Author Topic: "King Kong"  (Read 1421 times)

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Offline pinmonkey001

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"King Kong"
« on: May 07, 2008, 12:35:34 PM »


If your vehicle suddenly is swamped by a large shadow, it may just be Dereiq McCalister driving beside you.

About a year ago, he welded together the front of a Ford F650 to the back of a Ford Excursion. Fittingly named "King Kong" on the license plate, the charcoal gray-colored truck is more than 8 feet tall, about 20 feet wide and about 25 feet long.

The Monroe resident had a Michigan company perform the welding job after he came up with the concept.

"I had no idea how big it actually was until I drove it," he said. "But I love it. It's a lot of fun to drive."

The truck is not only big, but loaded as well. It boasts 50-inch tires, two 50-gallon diesel fuel tanks, air-ride suspension and a Caterpillar diesel engine.

"Truck drivers love it. They will give me a thumbs up … it's crazy," he said.

The vehicle's interior accessories are just as impressive. The eight-passenger truck includes leather seating, two 13-inch TV monitors for DVDs and Playstation video games, and a 42-inch plasma television in the rear of the truck, adjacent to a bar and refrigerator.

It also includes a JL Audio stereo system with W7 speakers and 1,000-watt amplifiers.

When cruising around in his truck, he's not worried about the rising gas prices. It costs about $400 to fill both 50-gallon diesel fuel tanks.

"Diesel burns slower than regular gasoline so it's not as bad as you would think. I don't have to fill it up for a long time," he said.

Besides owning real estate in Monroe, Mr. McCalister owns a transportation company in California. His West Coast business gives him a chance to test King Kong's gas mileage.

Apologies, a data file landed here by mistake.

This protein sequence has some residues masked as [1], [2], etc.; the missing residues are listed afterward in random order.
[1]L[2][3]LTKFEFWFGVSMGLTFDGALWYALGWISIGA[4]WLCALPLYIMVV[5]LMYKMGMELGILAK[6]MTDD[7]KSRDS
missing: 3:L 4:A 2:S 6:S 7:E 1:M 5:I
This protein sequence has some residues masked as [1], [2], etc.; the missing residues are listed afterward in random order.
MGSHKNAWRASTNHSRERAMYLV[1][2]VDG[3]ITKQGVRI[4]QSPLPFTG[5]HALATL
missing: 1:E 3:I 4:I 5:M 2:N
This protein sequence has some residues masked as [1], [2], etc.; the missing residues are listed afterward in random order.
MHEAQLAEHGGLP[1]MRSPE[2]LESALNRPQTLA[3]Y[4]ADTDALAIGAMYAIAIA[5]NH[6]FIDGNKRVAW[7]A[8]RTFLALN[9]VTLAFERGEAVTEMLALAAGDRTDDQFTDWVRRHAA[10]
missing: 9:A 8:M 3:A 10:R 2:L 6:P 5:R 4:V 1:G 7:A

"I only stopped twice for gas when I drove from California to Monroe," he said.

Since the truck is so big, he installed a camera in the back of the vehicle to help him see the sides and rear of the truck. A monitor displays traffic in his blind spots.

"The camera makes it really easy to see all around. The only hard part is getting in and out of the truck," he said, smiling.

It is other people's cameras that cause him problems.

"People like to take pictures of the truck. If they take a picture at night while we're on the road, the camera catches the flash and the screen goes white," he said. "It caught me by surprise when it first started happening. I didn't know what was going on."

Mr. McCalister is getting used to strangers snapping photos of his super-sized truck.

"When I'm driving, people will usually take pictures of the truck or honk their horn in approval. Other people will give me a thumbs up," he said.

The local celebrity status is something he still is getting accustomed to when driving around town.

"I went to McDonald's and a whole bunch of people came out of the restaurant to check it out. They were like, ‘What is that?' Some of them asked to take pictures of it," he said.

Another time, he had to run to the grocery store. He told his girlfriend, Laronda Jackson, he would be back in a short time but gawkers slowed him down.

"I was in a rush but people kept stopping me in the parking lot," he said. "Laronda called and asked what was taking so long. I don't mind it, though. It's fun to see how people react to it."


http://www.monroenews.com/apps/pbcs.dll/article?AID=/20080505/NEWS01/433653458/-1/NEWS

Offline Jim

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Re: "King Kong"
« Reply #1 on: May 07, 2008, 02:42:51 PM »
That thing is a monster.


 



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